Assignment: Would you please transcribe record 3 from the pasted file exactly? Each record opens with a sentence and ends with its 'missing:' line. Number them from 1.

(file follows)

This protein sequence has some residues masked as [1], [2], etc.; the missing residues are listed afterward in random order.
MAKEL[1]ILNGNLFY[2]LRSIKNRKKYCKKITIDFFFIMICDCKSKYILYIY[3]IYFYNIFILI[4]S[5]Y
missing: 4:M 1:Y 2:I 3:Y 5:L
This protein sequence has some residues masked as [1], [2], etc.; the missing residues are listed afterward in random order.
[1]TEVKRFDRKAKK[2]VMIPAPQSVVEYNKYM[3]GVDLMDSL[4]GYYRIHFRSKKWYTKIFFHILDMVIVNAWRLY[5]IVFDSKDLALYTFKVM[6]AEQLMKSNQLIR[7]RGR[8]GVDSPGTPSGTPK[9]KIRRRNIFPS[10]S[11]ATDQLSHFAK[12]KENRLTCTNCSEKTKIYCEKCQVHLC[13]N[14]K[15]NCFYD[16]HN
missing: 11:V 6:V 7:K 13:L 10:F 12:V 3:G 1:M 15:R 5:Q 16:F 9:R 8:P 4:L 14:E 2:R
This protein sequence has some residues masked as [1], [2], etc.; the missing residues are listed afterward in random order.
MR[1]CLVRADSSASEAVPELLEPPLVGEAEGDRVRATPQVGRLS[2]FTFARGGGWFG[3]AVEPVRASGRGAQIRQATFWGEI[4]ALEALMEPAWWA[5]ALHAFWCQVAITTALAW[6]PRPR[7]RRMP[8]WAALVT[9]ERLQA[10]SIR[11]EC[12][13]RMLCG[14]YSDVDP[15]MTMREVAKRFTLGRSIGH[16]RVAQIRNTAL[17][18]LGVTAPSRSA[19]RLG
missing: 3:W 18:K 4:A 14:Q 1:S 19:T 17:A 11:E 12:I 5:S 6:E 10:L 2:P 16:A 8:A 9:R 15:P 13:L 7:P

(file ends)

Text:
This protein sequence has some residues masked as [1], [2], etc.; the missing residues are listed afterward in random order.
MR[1]CLVRADSSASEAVPELLEPPLVGEAEGDRVRATPQVGRLS[2]FTFARGGGWFG[3]AVEPVRASGRGAQIRQATFWGEI[4]ALEALMEPAWWA[5]ALHAFWCQVAITTALAW[6]PRPR[7]RRMP[8]WAALVT[9]ERLQA[10]SIR[11]EC[12][13]RMLCG[14]YSDVDP[15]MTMREVAKRFTLGRSIGH[16]RVAQIRNTAL[17][18]LGVTAPSRSA[19]RLG
missing: 3:W 18:K 4:A 14:Q 1:S 19:T 17:A 11:E 12:I 5:S 6:E 10:L 2:P 16:A 8:A 9:R 15:P 13:L 7:P